by KE Monahan Huntley

Uncovering the Dramatica storyform in any story can be quite an undertaking--at times headache inducing. Fathoming order (mc solution) in the chaos (mc problem) of nature, human and otherwise, is an endeavor far more intense. In pi, written and directed by Darren Aronofsky, it leads to the main character taking a power drill to his brain.

A short film (approximately 85 minutes), it is arguably a story concentrated in one quad-Physics. To paraphrase a recent Chris Huntley communiqué regarding short stories, the rest of the argument, although not apparent, is implied-much as an aspect of a hologram holds the "meaning" of the entire hologram without its detailed resolution (RE: Dramatica: Grand Argument Short Stories, Dramatica e-mail, Dec. 30 1998).

"9:13-Personal Note-When I was a little kid, my mother told me not to stare into the sun. So once when I was six I did (mc approach-doe-er). The doctors didn't know if my eyes would ever heal. I was terrified, alone in that darkness. Slowly, daylight crept in through the bandages, and I could see. But something else had changed inside me. That day I had my first headache."

Main character Maximillian Cohen is a mathematical genius given to hallucinations, excruciating brain pain, and revolutionary number theory. A loner, he has converted his apartment into a virtual computer (named Euclid) of which he lives inside.

"12:45-Restate my assumptions (mental sex-male): 1) Mathematics is the language of nature. 2) Everything around us can be represented and understood through numbers. 3) If you graph the numbers of any system, patterns emerge, therefore, there are patterns everywhere in nature."

With the exception of Max's influence character, mentor (ic concern-learning) Sol Robeson, the outside objective world wants Max's brain (os concern-obtaining) for either financial (stock market predictions) or spiritual (decoding the Torah) gain. Tension mounts as Max is caught up in the objective story thematic conflict of morality vs. self-interest, and his own thematic conflict of interpretation vs. senses. Observing Max slowly going out of his mind as he attempts to understand (mc concern) the patterns in pi, Sol compares his student's efforts to the futility of finding meaning in the ancient Japanese game of go (relationship story concern-doing):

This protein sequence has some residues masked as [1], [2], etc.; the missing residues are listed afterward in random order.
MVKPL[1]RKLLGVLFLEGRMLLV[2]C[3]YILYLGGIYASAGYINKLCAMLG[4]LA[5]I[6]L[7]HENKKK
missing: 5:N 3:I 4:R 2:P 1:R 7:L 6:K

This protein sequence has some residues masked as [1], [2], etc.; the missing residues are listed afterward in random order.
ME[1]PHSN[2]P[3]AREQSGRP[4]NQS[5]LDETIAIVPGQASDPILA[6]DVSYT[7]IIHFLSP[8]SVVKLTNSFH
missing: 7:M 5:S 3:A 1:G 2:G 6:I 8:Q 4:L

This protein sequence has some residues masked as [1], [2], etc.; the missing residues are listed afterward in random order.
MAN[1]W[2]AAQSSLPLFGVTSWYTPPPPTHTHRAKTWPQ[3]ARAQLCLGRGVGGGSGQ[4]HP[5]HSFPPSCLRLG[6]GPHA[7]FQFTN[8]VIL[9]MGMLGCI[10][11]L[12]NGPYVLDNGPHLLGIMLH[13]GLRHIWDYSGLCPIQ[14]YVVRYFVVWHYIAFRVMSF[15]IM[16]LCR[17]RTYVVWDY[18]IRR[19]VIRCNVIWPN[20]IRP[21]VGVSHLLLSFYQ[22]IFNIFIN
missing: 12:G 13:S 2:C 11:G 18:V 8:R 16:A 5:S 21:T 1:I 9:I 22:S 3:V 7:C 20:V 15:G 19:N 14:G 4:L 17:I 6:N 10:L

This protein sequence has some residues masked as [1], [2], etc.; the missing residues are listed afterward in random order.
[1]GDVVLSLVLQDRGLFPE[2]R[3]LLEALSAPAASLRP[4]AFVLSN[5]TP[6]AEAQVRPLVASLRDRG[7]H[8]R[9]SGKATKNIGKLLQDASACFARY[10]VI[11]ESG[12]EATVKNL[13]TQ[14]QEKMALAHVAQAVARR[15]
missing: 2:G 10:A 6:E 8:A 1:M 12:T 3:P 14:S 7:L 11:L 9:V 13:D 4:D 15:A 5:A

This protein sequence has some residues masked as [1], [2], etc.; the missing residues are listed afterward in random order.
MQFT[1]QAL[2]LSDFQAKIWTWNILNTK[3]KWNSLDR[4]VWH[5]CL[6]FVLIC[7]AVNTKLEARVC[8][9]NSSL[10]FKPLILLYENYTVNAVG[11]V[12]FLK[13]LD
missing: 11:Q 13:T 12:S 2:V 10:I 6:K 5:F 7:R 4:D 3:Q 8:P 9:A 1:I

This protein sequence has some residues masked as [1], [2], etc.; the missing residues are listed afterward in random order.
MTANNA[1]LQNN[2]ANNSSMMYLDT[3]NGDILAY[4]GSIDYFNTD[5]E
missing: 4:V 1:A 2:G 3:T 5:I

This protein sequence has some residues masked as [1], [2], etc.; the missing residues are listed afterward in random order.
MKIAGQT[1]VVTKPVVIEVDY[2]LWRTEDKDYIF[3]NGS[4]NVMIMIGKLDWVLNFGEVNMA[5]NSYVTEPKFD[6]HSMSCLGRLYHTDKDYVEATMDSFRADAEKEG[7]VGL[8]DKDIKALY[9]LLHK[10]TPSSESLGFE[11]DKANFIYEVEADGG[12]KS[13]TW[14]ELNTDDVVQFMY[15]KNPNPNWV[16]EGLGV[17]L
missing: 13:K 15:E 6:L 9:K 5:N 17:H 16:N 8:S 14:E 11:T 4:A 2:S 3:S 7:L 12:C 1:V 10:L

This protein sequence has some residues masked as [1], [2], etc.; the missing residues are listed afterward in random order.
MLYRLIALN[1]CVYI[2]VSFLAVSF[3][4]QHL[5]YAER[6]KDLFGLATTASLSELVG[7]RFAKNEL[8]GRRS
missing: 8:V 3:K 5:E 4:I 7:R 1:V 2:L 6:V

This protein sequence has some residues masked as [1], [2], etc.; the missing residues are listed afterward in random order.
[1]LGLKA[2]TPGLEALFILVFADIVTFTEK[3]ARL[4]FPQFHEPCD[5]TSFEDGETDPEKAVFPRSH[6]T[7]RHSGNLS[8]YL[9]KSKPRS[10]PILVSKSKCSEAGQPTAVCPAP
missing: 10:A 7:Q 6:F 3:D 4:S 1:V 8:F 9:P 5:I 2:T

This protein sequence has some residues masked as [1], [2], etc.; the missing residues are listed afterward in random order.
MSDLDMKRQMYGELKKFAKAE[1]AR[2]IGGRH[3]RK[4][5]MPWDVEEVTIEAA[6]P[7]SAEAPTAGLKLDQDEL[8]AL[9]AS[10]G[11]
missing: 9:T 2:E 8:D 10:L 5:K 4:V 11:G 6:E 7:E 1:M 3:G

"The go board actually represents an extremely complex and chaotic universe. And that is the truth of our world, Max. It cannot easily be summed up with math-there is no simple pattern. . . . When your mind becomes obsessed with anything, you will filter everything else out and find the thing everywhere . . . in nature. . . . You need to stop (mc growth)."

Max spirals mentally downward, failing (outcome) all around him. He performs his own brain surgery, effectively removing his brilliance (mc resolve-change). Leaning back on a park bench--contemplating the beauty and wonder of Mother Nature for its own sake-Max feels just fine (judgment-good).

There very well may be a viable storyform on a grand argument scale in pi, and this intriguing and well executed film, winner of the 1999 Independent Spirit Award for Best First Screenplay, deserves more analysis than I have given it to date. I could spend more time on it--or I could take a power drill to my own head.

About the Author

KE Monahan Huntley is an editor and publisher based in Southern California. As one of the original contributors to Dramatica, she helped edit and analyze many of the examples. In addition, her numerous articles provided an insightful "conversational" approach to the theory. Today she can be found at Write Between the Lines or follow her on Twitter @kemhuntley.

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